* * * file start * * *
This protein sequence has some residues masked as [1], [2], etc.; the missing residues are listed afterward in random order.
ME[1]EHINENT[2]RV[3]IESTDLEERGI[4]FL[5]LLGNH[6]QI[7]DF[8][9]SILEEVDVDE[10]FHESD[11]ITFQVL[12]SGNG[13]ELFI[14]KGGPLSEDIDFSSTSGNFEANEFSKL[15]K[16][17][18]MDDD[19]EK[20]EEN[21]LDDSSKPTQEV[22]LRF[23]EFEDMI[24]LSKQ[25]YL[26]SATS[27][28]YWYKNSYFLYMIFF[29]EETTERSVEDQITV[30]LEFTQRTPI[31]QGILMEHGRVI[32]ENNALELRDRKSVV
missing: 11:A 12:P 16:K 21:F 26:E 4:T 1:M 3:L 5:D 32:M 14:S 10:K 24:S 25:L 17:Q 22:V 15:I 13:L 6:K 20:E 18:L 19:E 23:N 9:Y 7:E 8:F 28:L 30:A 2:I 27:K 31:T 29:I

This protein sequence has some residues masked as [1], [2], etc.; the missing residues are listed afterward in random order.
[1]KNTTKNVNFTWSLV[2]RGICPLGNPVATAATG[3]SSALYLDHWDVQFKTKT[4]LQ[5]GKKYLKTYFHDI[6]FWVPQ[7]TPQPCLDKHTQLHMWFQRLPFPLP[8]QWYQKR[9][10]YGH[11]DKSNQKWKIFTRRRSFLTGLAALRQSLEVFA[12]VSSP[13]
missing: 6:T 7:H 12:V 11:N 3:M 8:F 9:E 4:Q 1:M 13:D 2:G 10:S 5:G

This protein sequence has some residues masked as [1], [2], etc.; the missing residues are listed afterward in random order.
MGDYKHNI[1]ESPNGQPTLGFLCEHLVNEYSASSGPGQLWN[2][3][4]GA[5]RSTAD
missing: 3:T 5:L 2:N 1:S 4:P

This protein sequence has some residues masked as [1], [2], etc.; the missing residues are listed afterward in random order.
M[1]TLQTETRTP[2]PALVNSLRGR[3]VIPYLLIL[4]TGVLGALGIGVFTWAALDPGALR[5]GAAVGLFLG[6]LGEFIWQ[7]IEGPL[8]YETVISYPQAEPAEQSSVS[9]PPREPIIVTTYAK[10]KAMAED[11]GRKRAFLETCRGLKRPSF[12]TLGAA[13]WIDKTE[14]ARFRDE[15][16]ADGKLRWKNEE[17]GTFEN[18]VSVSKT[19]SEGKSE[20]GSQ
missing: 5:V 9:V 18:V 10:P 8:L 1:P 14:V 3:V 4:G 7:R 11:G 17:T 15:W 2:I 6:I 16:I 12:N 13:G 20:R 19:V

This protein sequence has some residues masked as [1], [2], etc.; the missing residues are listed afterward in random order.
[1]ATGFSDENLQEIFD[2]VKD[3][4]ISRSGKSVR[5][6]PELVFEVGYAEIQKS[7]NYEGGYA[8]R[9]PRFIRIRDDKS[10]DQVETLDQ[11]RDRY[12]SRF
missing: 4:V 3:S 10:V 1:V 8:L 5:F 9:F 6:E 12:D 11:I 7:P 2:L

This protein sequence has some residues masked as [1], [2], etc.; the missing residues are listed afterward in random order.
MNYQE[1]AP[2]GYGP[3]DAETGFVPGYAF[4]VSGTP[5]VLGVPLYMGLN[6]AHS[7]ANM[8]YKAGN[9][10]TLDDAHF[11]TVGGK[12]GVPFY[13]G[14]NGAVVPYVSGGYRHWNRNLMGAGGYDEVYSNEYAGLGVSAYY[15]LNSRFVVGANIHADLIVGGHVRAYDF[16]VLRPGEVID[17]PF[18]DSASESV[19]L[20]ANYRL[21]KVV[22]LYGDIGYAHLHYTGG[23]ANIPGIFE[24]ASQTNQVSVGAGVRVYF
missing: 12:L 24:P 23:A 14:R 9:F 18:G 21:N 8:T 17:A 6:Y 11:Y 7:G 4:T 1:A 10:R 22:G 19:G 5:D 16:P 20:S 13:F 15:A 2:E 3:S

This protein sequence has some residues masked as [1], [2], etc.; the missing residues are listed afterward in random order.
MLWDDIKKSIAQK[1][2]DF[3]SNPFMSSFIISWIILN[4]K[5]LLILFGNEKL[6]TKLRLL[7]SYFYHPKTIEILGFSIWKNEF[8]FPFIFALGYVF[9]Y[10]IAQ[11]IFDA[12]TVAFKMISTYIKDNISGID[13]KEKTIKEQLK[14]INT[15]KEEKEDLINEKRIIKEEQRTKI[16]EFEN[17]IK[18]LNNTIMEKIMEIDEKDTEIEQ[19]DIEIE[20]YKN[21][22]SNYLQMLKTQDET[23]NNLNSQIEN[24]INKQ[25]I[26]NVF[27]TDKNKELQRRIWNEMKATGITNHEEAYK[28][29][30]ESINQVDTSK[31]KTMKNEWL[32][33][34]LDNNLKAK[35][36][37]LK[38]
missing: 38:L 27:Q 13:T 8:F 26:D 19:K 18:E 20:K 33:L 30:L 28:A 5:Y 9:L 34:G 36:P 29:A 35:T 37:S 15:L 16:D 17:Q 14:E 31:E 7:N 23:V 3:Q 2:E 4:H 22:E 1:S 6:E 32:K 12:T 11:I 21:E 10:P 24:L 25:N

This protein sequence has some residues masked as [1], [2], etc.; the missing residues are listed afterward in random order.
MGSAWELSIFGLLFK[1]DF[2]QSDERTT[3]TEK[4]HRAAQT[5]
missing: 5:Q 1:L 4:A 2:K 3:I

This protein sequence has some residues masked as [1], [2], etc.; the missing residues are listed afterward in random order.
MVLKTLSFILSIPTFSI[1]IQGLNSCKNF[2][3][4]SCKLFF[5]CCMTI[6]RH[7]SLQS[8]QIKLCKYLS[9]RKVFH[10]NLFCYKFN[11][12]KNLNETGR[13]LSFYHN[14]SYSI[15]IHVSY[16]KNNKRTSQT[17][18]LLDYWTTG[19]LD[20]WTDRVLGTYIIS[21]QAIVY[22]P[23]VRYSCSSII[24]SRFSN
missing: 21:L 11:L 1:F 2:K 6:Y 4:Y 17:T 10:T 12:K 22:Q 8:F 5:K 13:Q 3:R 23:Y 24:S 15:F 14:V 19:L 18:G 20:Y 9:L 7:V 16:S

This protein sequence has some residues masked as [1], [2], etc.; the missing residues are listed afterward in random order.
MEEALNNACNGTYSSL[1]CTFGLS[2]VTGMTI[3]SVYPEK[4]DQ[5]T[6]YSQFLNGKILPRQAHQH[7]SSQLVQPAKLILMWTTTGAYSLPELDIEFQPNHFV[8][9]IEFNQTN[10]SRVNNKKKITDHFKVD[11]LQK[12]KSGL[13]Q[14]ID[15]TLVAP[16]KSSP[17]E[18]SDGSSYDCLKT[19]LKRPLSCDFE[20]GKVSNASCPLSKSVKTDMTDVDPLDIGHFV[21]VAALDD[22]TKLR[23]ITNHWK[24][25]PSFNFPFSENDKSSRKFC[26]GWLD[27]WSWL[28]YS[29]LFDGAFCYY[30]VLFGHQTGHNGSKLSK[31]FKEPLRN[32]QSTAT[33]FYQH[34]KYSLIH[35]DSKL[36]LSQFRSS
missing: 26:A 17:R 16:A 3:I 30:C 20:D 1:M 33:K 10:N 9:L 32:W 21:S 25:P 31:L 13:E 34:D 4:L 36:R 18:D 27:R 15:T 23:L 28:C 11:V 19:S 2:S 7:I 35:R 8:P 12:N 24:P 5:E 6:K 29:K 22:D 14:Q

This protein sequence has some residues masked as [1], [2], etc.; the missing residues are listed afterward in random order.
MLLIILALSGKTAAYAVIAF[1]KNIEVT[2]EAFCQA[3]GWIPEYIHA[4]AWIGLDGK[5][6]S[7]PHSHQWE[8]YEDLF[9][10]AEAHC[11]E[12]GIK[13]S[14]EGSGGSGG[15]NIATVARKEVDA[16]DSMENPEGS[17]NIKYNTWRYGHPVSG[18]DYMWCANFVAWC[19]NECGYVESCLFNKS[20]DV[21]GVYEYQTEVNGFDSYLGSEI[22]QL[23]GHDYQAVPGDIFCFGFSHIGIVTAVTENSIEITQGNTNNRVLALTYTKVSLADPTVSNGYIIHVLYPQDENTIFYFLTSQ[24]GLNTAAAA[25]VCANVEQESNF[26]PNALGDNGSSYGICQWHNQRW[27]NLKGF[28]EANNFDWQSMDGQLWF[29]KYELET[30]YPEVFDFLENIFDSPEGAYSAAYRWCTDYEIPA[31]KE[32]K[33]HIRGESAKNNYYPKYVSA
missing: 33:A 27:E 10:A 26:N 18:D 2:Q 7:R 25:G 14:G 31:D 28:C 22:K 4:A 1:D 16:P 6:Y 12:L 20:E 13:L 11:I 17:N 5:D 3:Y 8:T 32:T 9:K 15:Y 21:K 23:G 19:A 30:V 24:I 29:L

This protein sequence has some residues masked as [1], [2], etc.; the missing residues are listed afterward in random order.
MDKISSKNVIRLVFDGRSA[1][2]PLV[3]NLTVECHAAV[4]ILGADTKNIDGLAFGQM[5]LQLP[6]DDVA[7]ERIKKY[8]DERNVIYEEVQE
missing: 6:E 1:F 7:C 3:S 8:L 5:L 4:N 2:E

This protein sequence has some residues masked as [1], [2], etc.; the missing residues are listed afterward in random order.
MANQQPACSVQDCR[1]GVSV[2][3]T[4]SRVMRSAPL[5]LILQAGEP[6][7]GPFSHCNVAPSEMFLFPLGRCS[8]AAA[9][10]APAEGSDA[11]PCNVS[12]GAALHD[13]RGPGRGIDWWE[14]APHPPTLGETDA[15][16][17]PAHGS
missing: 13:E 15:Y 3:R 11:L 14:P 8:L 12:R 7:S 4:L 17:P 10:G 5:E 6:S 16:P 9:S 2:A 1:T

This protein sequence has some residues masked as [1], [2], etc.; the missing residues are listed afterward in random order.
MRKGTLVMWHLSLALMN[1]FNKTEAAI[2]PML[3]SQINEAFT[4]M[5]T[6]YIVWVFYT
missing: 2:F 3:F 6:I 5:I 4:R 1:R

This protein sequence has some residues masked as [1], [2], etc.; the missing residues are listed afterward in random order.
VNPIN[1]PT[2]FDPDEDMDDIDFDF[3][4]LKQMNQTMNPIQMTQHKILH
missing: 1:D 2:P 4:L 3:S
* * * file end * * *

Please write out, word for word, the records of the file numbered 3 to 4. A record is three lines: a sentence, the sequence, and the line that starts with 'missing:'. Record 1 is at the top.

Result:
This protein sequence has some residues masked as [1], [2], etc.; the missing residues are listed afterward in random order.
MGDYKHNI[1]ESPNGQPTLGFLCEHLVNEYSASSGPGQLWN[2][3][4]GA[5]RSTAD
missing: 3:T 5:L 2:N 1:S 4:P

This protein sequence has some residues masked as [1], [2], etc.; the missing residues are listed afterward in random order.
M[1]TLQTETRTP[2]PALVNSLRGR[3]VIPYLLIL[4]TGVLGALGIGVFTWAALDPGALR[5]GAAVGLFLG[6]LGEFIWQ[7]IEGPL[8]YETVISYPQAEPAEQSSVS[9]PPREPIIVTTYAK[10]KAMAED[11]GRKRAFLETCRGLKRPSF[12]TLGAA[13]WIDKTE[14]ARFRDE[15][16]ADGKLRWKNEE[17]GTFEN[18]VSVSKT[19]SEGKSE[20]GSQ
missing: 5:V 9:V 18:V 10:P 8:L 1:P 14:V 3:V 4:G 7:R 11:G 17:T 15:W 2:I 6:I 16:I 12:N 13:G 20:R 19:V